Here's what happened. In 1951, the new 21' Flying Cloud began its serial number series at 7000 and the new 15' Cruisette began its serial number series at 8000. No one at the California factory foresaw any conflict because each model had 999 more numbers available to issue as serial numbers. After two years the Cruisette ended production around s/n 8075 but the Flying Cloud was popular and continued in production longer than first imagined.
During the 1956
model year the Flying Cloud had reached serial number 7999, exhausting all 7000 series serial numbers. Rather than jump to an unused 5 digit serial number, such as 10,000, the California factory continued consecutively numbering Flying Clouds into the 8000's, duplicating some 75 or so older Cruisette serial numbers. I imagine the factory thought the difference in trailer lengths would distinguish one 80XX Airstream from another 80XX Airstream, so didn't perceive much of a problem . . . or ignored it. I also imagine the California Motor Vehicle Department was not amused.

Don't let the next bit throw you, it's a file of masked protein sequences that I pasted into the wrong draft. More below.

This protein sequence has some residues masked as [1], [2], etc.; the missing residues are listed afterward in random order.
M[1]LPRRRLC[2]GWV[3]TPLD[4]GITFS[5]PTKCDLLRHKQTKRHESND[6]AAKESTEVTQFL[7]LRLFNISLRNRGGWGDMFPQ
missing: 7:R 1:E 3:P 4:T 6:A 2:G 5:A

I don't think this would be much of a problem today unless one of the 80XX duplicate serial number trailers was reported stolen and afterwards the new owner of the other duplicate 80XX Airstream tried to register it. It might show up on a national data base as stolen. There'd be some 'splaining to do, but I think eventually registration could be worked out with the state motor vehicle department once they were shown the facts of the matter.